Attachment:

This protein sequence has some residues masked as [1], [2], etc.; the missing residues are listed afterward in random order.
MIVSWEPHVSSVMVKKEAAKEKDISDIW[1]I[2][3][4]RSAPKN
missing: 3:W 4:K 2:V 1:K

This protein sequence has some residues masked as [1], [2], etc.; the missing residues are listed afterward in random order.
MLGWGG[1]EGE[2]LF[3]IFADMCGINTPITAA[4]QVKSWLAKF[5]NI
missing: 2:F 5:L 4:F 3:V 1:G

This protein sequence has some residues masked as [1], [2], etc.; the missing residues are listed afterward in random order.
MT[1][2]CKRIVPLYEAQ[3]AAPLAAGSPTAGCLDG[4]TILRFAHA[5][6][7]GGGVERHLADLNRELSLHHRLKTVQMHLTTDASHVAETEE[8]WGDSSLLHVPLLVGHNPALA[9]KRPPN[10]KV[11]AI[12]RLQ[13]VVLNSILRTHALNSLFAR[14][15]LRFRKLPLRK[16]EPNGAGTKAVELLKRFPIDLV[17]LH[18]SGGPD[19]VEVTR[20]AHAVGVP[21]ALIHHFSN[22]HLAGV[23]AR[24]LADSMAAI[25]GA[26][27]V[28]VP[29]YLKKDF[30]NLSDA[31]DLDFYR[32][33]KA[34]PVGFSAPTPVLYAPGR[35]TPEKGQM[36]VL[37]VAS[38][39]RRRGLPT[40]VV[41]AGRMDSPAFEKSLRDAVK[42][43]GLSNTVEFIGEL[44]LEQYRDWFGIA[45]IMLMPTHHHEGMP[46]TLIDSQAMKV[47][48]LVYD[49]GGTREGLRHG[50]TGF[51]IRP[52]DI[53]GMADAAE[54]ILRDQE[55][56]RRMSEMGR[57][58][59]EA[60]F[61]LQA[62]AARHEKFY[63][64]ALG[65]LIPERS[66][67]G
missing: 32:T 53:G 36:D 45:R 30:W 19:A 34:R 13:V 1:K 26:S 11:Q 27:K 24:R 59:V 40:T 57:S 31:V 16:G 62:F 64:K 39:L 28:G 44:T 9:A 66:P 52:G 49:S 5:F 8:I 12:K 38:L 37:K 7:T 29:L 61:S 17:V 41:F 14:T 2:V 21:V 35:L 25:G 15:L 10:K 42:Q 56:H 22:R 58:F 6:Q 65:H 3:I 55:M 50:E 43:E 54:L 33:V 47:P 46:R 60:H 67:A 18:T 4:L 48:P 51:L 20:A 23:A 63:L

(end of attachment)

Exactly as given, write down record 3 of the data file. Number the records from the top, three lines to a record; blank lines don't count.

This protein sequence has some residues masked as [1], [2], etc.; the missing residues are listed afterward in random order.
MT[1][2]CKRIVPLYEAQ[3]AAPLAAGSPTAGCLDG[4]TILRFAHA[5][6][7]GGGVERHLADLNRELSLHHRLKTVQMHLTTDASHVAETEE[8]WGDSSLLHVPLLVGHNPALA[9]KRPPN[10]KV[11]AI[12]RLQ[13]VVLNSILRTHALNSLFAR[14][15]LRFRKLPLRK[16]EPNGAGTKAVELLKRFPIDLV[17]LH[18]SGGPD[19]VEVTR[20]AHAVGVP[21]ALIHHFSN[22]HLAGV[23]AR[24]LADSMAAI[25]GA[26][27]V[28]VP[29]YLKKDF[30]NLSDA[31]DLDFYR[32][33]KA[34]PVGFSAPTPVLYAPGR[35]TPEKGQM[36]VL[37]VAS[38][39]RRRGLPT[40]VV[41]AGRMDSPAFEKSLRDAVK[42][43]GLSNTVEFIGEL[44]LEQYRDWFGIA[45]IMLMPTHHHEGMP[46]TLIDSQAMKV[47][48]LVYD[49]GGTREGLRHG[50]TGF[51]IRP[52]DI[53]GMADAAE[54]ILRDQE[55][56]RRMSEMGR[57][58][59]EA[60]F[61]LQA[62]AARHEKFY[63][64]ALG[65]LIPERS[66][67]G
missing: 32:T 53:G 36:D 45:R 30:W 19:A 34:R 13:V 1:K 26:S 11:Q 27:K 24:R 59:V 40:T 57:S 31:V 16:G 62:F 64:K 39:L 28:G 44:T 9:A 66:P 52:G 49:S 5:F 8:I 12:K 38:L 37:K 7:T 29:L 61:S 17:V 41:F 14:T 2:V 21:V 35:L 25:G 15:L 10:K 42:Q 56:H 22:R 58:F 6:Q 65:H 3:I 55:M 50:E 43:E 54:L 33:V 47:P 46:R 60:H 67:A 18:T 4:L 48:P 51:L 20:A 23:A 63:L